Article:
The proposal to shrink the current Residential-Office zone on Union Avenue in Havre de Grace to a one-block perimeter around the current hospital will substantially and adversely impact downtown's business health, as well as effect the property value of many small medical businesses along Union Avenue.
My office is at 323 S. Union Ave. in Havre de Grace, on the block between Girard and Fountain streets. It is zoned Residential-Office, as is the entire surrounding area and most of Union Avenue. The city's Draft Zoning Ordinance would change everything North of Girard Street from RO to a new Residential designation. This would effectively cause the value of my property, and that of many of my neighbors, to plummet. Further, by effectively discouraging successor businesses from being established in offices like mine, the zoning change would adversely impact the economic health of our downtown Main Street corridor.
I will illustrate with the specifics of my own building, but please understand that many others will be affected similarly, both north and south of the hospital. Regarding the effect on property values — my building is currently assessed at $316,700 and I pay taxes to Havre de Grace and Harford County based on this assessment. Mine is a cinder block one story building, as is the office of my next door neighbor (the former Union Medical Building, now occupied by Dr. McDermott), and as is the Eye Center on Girard Street, about 20 feet from my back door and sharing my parking lot. All are active businesses.
None of these buildings is suitable for residential use. Thus, under the proposed zoning change, my building can remain a medical building (under the non-conforming use section of the new zoning code) but cannot be utilized for any other purpose except as a residence. Anyone wanting to live here would most likely have to demolish the building and rebuild. Thus the real value of my property, if it is rezoned as Residential, is the value of the lot minus the demolition costs. My estimate is that this proposed zoning change would effectively reduce the value of my own property by $200,000 to $250,000. My neighbors will all be likewise affected.
Regarding the impact on other downtown businesses, it is important to recognize how much business volume the downtown medical community drives into our other local establishments — my dermatology practice, for example, employs 11 people, all of whom shop and dine regularly in town.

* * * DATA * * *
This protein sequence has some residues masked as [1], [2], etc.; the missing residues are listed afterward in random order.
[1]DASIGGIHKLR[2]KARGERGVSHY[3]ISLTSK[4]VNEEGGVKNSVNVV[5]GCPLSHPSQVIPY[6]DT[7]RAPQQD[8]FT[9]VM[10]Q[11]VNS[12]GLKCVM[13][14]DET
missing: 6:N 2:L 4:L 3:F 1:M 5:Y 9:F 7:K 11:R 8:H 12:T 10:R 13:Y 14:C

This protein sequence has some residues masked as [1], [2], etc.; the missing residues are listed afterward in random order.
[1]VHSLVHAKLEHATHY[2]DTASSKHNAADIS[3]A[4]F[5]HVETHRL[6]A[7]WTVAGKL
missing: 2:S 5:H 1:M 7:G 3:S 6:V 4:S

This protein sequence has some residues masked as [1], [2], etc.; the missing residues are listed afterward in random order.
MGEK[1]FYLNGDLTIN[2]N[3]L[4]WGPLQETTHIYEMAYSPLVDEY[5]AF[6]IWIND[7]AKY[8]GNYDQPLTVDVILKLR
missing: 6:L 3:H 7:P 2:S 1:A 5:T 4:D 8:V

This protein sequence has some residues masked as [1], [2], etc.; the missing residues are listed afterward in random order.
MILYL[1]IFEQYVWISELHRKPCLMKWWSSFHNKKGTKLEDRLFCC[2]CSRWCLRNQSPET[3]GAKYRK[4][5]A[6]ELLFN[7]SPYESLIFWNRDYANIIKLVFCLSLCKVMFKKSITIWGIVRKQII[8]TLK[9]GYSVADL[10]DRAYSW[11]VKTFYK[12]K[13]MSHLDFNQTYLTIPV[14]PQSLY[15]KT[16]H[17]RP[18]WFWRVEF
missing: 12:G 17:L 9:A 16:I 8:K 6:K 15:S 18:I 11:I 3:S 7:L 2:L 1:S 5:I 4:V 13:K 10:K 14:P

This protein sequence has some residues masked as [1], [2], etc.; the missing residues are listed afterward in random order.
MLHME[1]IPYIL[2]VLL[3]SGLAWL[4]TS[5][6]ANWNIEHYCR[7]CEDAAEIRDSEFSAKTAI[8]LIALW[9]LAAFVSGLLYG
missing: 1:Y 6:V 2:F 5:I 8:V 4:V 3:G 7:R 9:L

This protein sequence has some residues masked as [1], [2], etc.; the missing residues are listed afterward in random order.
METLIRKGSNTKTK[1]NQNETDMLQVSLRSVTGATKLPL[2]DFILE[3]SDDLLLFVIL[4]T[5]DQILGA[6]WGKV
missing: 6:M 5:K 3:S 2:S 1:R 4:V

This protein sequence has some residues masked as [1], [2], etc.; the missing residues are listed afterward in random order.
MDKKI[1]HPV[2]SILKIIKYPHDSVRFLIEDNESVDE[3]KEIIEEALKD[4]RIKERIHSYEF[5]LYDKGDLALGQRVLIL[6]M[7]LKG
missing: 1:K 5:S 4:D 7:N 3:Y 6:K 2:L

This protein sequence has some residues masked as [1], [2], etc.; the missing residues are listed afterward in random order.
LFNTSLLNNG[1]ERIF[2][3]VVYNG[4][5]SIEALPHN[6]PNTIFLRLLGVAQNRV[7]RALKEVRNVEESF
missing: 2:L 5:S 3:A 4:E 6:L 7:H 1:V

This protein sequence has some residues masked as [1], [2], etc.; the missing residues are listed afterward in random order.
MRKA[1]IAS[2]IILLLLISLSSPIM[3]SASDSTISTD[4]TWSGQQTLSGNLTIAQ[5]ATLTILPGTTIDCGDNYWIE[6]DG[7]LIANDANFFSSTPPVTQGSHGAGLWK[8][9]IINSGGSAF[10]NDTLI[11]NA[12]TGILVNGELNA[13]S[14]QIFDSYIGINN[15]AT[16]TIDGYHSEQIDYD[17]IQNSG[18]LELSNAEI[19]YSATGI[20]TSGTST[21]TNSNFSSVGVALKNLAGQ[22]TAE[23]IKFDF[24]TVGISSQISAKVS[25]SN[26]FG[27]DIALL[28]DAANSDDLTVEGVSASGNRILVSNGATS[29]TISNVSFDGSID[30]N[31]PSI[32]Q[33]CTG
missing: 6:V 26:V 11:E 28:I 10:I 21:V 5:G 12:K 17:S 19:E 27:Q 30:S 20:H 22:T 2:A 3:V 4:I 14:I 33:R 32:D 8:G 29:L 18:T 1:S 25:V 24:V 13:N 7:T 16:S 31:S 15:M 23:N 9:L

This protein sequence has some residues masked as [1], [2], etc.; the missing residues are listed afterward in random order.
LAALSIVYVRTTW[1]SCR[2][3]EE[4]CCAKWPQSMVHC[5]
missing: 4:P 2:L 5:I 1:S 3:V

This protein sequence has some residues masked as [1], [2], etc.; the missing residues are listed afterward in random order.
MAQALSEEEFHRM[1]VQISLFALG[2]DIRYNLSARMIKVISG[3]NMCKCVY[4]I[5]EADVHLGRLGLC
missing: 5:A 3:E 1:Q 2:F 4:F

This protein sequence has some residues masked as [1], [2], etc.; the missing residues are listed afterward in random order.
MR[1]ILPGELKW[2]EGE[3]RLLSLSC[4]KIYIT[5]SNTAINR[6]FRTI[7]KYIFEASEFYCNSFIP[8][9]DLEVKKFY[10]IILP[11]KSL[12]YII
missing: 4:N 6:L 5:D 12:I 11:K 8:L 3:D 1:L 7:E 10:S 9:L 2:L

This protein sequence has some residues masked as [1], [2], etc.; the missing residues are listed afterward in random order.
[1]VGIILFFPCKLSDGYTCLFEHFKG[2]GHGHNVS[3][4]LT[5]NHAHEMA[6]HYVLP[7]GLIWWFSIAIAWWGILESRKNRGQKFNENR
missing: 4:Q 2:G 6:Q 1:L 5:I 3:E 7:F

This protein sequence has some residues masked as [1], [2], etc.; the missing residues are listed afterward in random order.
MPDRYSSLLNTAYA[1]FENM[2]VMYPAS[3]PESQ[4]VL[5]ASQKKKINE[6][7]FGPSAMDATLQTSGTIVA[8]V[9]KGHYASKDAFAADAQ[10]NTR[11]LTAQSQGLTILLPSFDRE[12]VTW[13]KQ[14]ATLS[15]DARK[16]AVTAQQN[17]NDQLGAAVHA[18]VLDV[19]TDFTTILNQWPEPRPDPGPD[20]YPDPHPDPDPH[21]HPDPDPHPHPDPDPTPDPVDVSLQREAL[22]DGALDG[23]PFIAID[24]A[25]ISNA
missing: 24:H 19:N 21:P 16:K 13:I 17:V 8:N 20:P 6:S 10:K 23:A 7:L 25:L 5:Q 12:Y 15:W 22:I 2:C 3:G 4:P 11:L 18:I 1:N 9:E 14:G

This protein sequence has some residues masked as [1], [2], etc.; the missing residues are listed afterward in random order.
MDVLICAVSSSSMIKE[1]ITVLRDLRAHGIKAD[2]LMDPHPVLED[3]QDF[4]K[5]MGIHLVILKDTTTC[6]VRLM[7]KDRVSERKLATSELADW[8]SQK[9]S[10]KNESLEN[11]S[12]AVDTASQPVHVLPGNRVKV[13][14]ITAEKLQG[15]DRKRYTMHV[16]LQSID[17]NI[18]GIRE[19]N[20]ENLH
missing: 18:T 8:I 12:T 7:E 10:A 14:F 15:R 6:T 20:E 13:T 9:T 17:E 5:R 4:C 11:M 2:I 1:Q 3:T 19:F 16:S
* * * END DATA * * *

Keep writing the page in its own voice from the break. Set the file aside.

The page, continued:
More importantly, about 8,000 office visits, often by patients with spouses and children in tow, occur in our office every year. These are people from all over Harford and Cecil counties and beyond. I am often asked: "This is such a lovely town. What do you recommend we do here; where should we eat?"
As with many local medical practices, our patients go on to patronize the other downtown businesses after they see their doctors. If these medical practices should all move, say, up the hill to a new medical campus, it is unlikely that patients will go downtown at the current rate, if at all. At both the OPAC and Bulle Rocke Candidate Night forums this past year, there was much talk about increasing the size of the economic development office in order to increase downtown business. If building up and revitalizing our downtown is one of our priorities as a city, this Union Avenue zoning change is not the way to do it.
I speak here for the medical community but it should be noted that there are financial services, restaurants, real estate, bank, and other commercial businesses also thriving and adding to the city tax base, right here on Union Avenue. People like coming to Havre de Grace to patronize these establishments. It is part of what gives Havre de Grace its charm. Though Harford Memorial Hospital will at some point relocate up to the interchange, we don't know what will eventually happen with the current facility. Whatever it ends up being may affect the types of businesses that we would like to see evolve nearby. Changing the zoning on Union Ave from RO to Residential is of no benefit to the city or it's citizens, and it certainly cuts the legs out from under a section of our business community. I urge the Planning Commission and City Council to leave Union Avenue zoned Residential-Office.
David F. Jaffe, MD
Havre de GraceCopyright © 2014, The Baltimore Sun